Two Worlds

There are multiple views of the university and its purpose.

Uncle Johnny remembers fraternity parties, the “gentleman’s C” and leisurely student life as the be-all and end-all. Aunt Susie reminisces of working 40 or 50 hours a week on top of a full course schedule to make ends meet. Mom or dad recollect free tuition, or as near free as makes no difference. Dr. Smith encouraged students to take extra courses in mathematics, philosophy, history or religion because he thought these things were important in broadening student perspective. Professor Jones reflects passionately on prodding students to travel for the sheer joy and enlightenment of it.

Those that look ahead envision different realities of a college degree. Betsy DeVos, like her views or not, opined during her confirmation hearings, “for too long a college degree has been pushed as the only avenue for a better life.” Honesty with students and families would suggest it is one way to a better life, but only one. She continued, “this is an addiction… we need to embrace new pathways of learning.” Many believe colleges should do a better job of helping graduates find work  According to a New America study, 70% of future college goers are concerned about starting salaries, and 91% say the primary reason to go to college is to “improve my employment opportunities.”

Richard Vetter, adjunct scholar at the American Enterprise Institute, identifies seven challenges facing higher education. Among these are increasing costs, burgeoning federal financial aid and alternative means to “certify vocational competence.” The idea that college is a place to gain different viewpoints and widen perspective is shifting to a monolithic understanding of the world. Decreasing economic growth to support colleges and increasing demand driven by the ingestion of “everybody-needs-a-degree Kool-Aid” also contribute to disenchantment. Additionally, the steadfast assurance that an education provides wisdom, insight, intellectual discipline and a number of other admirable characteristics is oftentimes hollow. Frequent amoral pursuits of fame, often evidenced in intercollegiate athletics or institutional cash flow through unholy business relationships, require attention. Neglected, these are a sickness in higher education —a disease. This forward-looking view is especially troubling to universities that appeal to a wide audience without a clear vision other than bigger is better.

Insiders, university leadership and faculty want to hold on to a 20th-century view of universities in a 21st-century world. Outsiders want the value and application of a college degree to respond to a contemporary notion as certification without personal commitment.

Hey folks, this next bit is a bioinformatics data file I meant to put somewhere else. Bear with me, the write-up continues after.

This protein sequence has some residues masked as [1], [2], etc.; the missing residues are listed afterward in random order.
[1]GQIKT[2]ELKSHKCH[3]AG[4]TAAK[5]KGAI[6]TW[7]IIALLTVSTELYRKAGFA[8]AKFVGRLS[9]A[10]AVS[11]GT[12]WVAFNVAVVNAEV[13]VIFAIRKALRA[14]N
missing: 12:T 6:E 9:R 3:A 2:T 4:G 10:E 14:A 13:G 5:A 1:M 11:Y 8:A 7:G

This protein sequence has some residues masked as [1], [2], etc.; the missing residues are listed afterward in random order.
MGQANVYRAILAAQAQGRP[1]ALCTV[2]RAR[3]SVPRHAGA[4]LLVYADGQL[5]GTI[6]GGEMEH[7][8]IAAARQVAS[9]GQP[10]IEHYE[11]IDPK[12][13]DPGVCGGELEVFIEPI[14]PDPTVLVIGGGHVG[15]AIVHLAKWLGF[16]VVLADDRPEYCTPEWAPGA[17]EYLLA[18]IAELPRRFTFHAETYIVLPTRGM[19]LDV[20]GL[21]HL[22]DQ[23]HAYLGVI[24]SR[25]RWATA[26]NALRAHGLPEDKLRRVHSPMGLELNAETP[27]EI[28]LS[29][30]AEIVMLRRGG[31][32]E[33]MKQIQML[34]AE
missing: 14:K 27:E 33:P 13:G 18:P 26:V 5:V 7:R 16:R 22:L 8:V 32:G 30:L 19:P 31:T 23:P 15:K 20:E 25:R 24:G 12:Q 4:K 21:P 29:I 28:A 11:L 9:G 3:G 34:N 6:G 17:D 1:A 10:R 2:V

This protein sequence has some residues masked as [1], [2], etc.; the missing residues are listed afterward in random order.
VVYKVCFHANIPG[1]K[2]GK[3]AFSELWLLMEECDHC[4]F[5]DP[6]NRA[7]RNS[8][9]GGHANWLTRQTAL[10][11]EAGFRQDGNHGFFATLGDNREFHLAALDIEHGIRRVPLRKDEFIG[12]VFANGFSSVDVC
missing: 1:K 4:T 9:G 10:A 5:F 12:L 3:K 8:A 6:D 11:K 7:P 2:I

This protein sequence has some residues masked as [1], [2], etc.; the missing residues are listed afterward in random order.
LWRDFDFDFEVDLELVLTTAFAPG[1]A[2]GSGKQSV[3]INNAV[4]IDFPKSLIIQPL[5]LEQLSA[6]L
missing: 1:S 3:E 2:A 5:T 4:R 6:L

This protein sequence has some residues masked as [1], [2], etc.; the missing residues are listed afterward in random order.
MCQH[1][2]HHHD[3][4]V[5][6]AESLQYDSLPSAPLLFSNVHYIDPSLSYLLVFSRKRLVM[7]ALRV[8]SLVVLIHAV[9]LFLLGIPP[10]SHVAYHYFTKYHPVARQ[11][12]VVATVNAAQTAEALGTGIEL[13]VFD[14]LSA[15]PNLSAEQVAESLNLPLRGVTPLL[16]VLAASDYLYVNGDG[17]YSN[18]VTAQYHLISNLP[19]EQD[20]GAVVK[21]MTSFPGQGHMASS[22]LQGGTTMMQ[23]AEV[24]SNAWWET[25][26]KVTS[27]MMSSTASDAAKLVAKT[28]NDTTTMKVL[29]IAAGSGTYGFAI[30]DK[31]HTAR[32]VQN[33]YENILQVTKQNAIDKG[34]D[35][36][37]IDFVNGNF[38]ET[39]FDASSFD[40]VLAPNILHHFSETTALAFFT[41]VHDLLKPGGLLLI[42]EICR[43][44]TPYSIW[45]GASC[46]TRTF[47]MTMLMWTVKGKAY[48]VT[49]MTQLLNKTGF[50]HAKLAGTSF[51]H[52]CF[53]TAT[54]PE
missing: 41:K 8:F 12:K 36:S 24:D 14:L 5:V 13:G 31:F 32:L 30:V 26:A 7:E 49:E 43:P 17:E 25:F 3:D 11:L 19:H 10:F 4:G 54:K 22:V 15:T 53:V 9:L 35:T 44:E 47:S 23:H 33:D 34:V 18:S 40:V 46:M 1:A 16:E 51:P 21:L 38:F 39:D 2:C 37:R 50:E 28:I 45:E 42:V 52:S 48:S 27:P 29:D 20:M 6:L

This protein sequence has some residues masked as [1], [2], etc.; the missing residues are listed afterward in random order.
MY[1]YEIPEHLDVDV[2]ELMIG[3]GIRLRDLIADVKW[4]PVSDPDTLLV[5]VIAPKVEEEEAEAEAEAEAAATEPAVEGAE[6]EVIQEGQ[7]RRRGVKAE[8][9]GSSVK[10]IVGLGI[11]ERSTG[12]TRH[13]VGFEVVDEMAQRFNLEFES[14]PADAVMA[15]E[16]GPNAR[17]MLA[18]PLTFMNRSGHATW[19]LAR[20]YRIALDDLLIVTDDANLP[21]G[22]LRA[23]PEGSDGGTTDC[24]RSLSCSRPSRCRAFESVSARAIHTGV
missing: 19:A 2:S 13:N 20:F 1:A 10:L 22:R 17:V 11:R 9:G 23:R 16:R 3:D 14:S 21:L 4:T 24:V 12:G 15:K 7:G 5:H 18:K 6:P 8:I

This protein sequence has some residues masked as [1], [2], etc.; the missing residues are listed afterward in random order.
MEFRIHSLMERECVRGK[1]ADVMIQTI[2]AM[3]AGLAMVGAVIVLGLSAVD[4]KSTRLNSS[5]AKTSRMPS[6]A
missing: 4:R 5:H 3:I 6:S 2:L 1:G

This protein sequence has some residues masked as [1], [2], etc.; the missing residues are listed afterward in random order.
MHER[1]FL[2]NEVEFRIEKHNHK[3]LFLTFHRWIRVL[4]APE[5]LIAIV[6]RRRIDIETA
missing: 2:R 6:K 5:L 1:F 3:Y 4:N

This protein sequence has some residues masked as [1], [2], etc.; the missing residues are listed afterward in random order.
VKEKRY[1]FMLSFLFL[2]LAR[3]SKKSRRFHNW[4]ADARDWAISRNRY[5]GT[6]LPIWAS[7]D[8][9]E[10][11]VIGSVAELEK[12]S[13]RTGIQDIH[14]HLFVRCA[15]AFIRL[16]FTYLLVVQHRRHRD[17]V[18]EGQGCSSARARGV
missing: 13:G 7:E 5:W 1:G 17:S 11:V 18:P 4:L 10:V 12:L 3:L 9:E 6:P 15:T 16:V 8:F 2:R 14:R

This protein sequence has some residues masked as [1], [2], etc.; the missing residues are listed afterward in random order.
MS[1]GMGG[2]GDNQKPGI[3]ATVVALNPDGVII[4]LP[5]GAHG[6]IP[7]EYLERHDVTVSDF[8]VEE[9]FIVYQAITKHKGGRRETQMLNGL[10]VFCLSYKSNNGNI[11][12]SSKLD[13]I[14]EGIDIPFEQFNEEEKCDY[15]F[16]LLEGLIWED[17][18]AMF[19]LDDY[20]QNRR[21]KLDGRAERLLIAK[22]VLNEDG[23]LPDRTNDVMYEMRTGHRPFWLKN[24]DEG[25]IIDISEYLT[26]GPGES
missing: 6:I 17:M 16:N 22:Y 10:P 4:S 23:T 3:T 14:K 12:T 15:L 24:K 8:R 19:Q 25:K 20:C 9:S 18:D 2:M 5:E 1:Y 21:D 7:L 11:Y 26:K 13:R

I share many of these views from both perspectives and long for the days when anyone who wanted to go to college could afford to — even if it took working foolishly hard to pay the tab to achieve a degree that had market value. I also had the experience of studying at different institutions, and each broadened my perspective of the world. Transferring from a two-year school on Long Island to Texas A&M University in College Station was a cultural experience in and of itself. This experience changed my life, at a cost I could afford without a single loan — all counted as joy for a kid coming from a working-class family with five siblings. This is not for a split second a lament; it is rather a refresher course in US history as a baby boomer, the realization of both a windshield and rearview-mirror reality.

The reconciliation of these points of view is only possible with clear-headedness. We must tell students that some individual courses of action are likely paths to discouragement. Hiding heads in sand creates disdain for the educational-financial-political framework that created the leviathan labyrinth leading nowhere for too many. According to a Macalester University study, parents and students seek clarity on issues of transition, academic engagement, college life, relationships and home and family. An Owlcation post confirms these and other concerns of students.

An honest assessment of these two worldviews is essential from the wheelhouse of outsider and insider. Reflection, study and sincerity are particularly important for students who hail from small rural communities according to Inside Higher Education, and for those wanting to work out their faith, even in Christian institutions, according to the Christian Post.

These confounding worldviews of fond memories on the one hand and cynicism on the other are serious challenges for all. It is a bleak, but not hopeless picture, according to Catherine Bond Hill. Costs are crippling too many families, she says, and concerns regarding political correctness, academic freedom and other burning issues on campus seem frivolous or contrived for their one-sidedness. Lastly, lifetime earnings do in fact increase, whether one studies literature or computer science. Both worlds are in play if able and committed students under the tutelage of dedicated faculty shoulder rigor, discipline, hard work, and intellectual demands.

This is how universities work.

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